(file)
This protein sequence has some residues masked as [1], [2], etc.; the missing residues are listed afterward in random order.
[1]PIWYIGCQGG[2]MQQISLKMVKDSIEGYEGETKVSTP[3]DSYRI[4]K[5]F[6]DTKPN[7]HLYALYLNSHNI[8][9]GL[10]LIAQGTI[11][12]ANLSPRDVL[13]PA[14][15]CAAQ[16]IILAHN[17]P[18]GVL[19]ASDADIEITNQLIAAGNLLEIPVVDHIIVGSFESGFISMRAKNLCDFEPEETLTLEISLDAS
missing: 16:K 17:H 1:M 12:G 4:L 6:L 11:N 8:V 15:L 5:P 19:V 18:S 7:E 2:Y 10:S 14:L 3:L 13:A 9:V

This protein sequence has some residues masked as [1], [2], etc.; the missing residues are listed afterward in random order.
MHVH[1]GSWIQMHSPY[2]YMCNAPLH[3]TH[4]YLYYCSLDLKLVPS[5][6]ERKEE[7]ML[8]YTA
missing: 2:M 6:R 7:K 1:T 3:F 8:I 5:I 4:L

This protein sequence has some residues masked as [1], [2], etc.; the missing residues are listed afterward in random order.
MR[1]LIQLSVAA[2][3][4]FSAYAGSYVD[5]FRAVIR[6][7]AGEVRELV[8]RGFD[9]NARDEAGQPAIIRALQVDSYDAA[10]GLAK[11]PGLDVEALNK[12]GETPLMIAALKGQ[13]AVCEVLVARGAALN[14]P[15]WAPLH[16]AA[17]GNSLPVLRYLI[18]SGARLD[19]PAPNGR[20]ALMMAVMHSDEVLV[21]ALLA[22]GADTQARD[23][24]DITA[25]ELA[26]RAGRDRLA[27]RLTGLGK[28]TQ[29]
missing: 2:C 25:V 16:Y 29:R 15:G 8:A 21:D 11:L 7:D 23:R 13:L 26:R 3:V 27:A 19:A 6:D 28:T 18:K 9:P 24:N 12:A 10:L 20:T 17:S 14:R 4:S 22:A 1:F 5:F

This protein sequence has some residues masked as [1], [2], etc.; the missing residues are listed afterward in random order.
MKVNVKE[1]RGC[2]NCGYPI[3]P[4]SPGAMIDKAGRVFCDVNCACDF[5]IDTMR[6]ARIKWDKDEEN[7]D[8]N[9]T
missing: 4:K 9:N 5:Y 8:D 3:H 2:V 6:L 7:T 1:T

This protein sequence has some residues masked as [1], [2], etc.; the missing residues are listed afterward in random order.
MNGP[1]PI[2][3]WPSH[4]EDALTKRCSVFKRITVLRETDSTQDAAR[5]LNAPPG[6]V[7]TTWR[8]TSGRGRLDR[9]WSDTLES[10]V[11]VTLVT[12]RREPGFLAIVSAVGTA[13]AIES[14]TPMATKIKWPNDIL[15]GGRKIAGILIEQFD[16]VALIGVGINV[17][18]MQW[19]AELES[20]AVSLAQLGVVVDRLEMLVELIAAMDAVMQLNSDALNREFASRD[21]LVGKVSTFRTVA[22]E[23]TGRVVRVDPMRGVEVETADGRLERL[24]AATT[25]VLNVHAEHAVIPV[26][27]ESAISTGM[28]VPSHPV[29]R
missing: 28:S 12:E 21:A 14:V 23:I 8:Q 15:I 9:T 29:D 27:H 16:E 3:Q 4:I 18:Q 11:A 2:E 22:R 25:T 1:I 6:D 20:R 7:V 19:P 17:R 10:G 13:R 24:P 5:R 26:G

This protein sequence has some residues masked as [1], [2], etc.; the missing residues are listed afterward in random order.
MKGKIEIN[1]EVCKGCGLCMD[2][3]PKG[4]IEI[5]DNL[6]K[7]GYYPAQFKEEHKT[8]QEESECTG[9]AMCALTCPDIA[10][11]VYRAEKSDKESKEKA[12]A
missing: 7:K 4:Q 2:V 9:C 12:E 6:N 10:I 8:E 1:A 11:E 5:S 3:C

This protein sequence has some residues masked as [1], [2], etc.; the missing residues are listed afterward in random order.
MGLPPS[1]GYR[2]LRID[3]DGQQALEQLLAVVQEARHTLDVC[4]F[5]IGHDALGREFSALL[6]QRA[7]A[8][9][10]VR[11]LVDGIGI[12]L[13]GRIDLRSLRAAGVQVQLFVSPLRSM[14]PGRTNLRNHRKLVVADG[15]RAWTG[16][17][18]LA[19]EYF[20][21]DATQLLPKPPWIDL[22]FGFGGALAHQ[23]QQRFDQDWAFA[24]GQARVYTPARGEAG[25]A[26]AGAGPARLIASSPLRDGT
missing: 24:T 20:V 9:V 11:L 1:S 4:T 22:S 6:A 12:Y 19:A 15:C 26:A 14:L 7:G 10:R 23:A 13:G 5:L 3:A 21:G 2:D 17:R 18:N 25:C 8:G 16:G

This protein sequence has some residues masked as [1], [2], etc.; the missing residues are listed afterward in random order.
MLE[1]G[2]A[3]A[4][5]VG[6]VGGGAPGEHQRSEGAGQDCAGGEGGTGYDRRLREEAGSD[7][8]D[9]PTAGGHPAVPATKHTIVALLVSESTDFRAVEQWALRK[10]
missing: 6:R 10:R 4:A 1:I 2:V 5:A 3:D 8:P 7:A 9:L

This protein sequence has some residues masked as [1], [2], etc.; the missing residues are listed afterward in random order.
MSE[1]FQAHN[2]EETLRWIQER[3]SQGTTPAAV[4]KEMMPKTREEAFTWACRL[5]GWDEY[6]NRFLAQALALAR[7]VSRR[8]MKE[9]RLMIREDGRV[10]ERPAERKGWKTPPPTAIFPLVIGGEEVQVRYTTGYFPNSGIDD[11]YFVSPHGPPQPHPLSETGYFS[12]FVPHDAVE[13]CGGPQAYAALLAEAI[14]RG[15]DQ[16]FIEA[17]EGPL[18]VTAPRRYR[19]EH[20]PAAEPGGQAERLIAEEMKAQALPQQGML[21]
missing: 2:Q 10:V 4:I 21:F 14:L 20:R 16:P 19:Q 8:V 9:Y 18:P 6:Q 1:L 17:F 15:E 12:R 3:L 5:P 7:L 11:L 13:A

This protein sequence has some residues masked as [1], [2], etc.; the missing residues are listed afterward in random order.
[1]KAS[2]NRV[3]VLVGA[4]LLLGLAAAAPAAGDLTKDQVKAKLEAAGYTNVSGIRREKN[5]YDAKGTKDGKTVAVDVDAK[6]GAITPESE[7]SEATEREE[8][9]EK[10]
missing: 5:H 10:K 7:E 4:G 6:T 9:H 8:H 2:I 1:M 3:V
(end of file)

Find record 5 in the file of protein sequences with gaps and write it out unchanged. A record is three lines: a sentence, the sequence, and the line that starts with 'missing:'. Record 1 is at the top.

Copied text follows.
This protein sequence has some residues masked as [1], [2], etc.; the missing residues are listed afterward in random order.
MNGP[1]PI[2][3]WPSH[4]EDALTKRCSVFKRITVLRETDSTQDAAR[5]LNAPPG[6]V[7]TTWR[8]TSGRGRLDR[9]WSDTLES[10]V[11]VTLVT[12]RREPGFLAIVSAVGTA[13]AIES[14]TPMATKIKWPNDIL[15]GGRKIAGILIEQFD[16]VALIGVGINV[17][18]MQW[19]AELES[20]AVSLAQLGVVVDRLEMLVELIAAMDAVMQLNSDALNREFASRD[21]LVGKVSTFRTVA[22]E[23]TGRVVRVDPMRGVEVETADGRLERL[24]AATT[25]VLNVHAEHAVIPV[26][27]ESAISTGM[28]VPSHPV[29]R
missing: 28:S 12:E 21:A 14:V 23:I 8:Q 15:I 9:T 29:D 27:H 16:E 3:Q 4:I 18:Q 11:A 2:E 22:R 25:T 1:I 6:D 20:R 7:V 19:P 17:R 10:G 13:R 24:P 5:R 26:G